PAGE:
Day 3 - Kansas City

We left for the city satisfied and with the stomach full after breakfast at one of my favorite chains, both for good and plentiful food, and their farm and cultivation policies. We spent the morning at the Nelson-Atkins Museum of Art. We spent a lot of time here and more time than we had planned.

It turned out to be a concentrate of art, to say the least crazy from all parts of the world, all ages, and all historical currents. But what's all that stuff doing there? From Caravaggio to carved wooden shovels brought from China, Cambodian sculptures alternating with photographs or Monet, out in the garden statues of Rodin.

A special mention goes to the gift shop, packed full of so many beautiful minks that I would have bought everything. There is a Van Gogh's face mug which when it gets warmer makes the ear disappear or shaped like a denture. There are the fantastic brochures to take personalized tours inside this huge museum. As a fan I was amazed.

We headed in a hurry to the small and delightful town of Independence, where we wanted to make a stop to visit Harry S. Truman National Historic Site. The scene that was presented was, to say the least surreal. We find a few Indians (from India, not Native Americans). I smile. They smile at me and the conversation should be read with the Raj accent of big bang theory.

Yes, the gag went on for a while. That is, in the suburbs of Kansas City there is a young Indian who firmly supports that this city is the true wonder of the world. We head towards Independence, where we enter the park pass for free for a guided tour of the house of President Harry Truman. He is famous for having replaced the long-lived Roosevelt and for having ordered the first atomic bomb on Japan.

The guided tour was unexpectedly interesting and fun. I mean, I really enjoyed it. The house is pretty, but not great. It is really modest as it seemed he was. We enter the Kauffman Center for the Performing Arts, which to my ignorant opinion competes extensively with the Walt Disney Concert Hall. It is futuristic and beautiful.

Our next stop is the Liberty Memorial. The gigantic obelisk is erected in memory of the soldiers of the World War I to which there is attached a huge museum. We also see the splendid Union Station and its grandiose waiting room.

Instead, the Kansas City river market can be lost, divided between the real market as we understand it and a shop for food. The only good thing was a stall selling exaggerated amounts of blueberries for a few dollars. I've never had so toned legs. From the River City Market, we visit the Arabia steamboat museum. There are the entire contents of a ship that sunk in 1856 and found in 1988. It is interesting to see how everything has been preserved.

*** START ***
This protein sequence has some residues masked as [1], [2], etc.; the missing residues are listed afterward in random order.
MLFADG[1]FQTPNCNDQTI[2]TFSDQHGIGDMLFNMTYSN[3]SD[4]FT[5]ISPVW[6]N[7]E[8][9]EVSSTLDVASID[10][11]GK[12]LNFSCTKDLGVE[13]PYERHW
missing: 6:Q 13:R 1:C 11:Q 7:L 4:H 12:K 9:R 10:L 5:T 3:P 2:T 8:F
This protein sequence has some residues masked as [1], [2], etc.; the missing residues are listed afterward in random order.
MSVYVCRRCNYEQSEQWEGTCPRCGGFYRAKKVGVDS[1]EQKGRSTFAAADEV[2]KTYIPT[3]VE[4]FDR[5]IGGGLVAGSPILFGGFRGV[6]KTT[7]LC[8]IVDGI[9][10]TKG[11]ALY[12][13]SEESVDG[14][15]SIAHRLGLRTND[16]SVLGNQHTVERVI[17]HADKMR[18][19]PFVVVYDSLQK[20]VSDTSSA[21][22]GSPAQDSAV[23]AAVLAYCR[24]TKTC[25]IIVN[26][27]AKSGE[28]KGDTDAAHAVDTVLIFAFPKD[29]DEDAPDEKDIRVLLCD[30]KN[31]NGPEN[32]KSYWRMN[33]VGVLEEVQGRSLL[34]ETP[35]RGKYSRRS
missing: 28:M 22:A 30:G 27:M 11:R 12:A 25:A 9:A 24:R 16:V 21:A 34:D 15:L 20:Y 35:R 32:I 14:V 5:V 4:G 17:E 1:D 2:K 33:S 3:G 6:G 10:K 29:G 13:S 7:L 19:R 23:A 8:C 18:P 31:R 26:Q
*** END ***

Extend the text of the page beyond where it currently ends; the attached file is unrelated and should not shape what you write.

As a first stop, after visiting the university, we ran to put the flag at Boulevard Brewery, a giant craft brewery where they are free and guided tours! I must be very sincere as the beer is really super good. I totally fell in love with the lemon and ginger. The others were also of excellent quality.

We had already planned to go in the early afternoon to the famous BBQ reported in any guide as one of the best barbecue joints in the United States. We arrive at this service station, park, and we see a long queue outside the door. This is a clear sign that the place is good. We wait almost an hour. The smell of the BBQ was inebriating.

Finally, we arrive at the cash desk (it's self-service type) and with eyes bigger than the mouth we order a row of ribs with beans. We are people on a diet while traveling and so we also order a sandwich. In hindsight I declare it. I would have waited even four hours to eat that food.

Almost without a doubt, it was the best ribs I have tasted in my life (along with that eaten for breakfast in Texas). Even the BBQ beans were something incredible. The food was really heavy. Let's say as good as it was heavy and it seems incredible but after eating there we went to bed, collapsed. We spend two hours in bed to digest, losing a piece of our plan.

This story was told because it was there, in that BBQ in Kansas City that it was a divorce. And so, from that day, in that service station, I closed my relationship with the Ribs! And I always watch the meat more with suspicion.

Kansas City is really huge and very varied. It is rich in street art and definitely green. Swope Park is twice the size of Central Park in New York, just to understand, as well as have a very busy nightlife. We chose to make an evening stroll in the car and then go to the shopping district. To tell the truth, even given our lack of interest in the subject, it was really nice.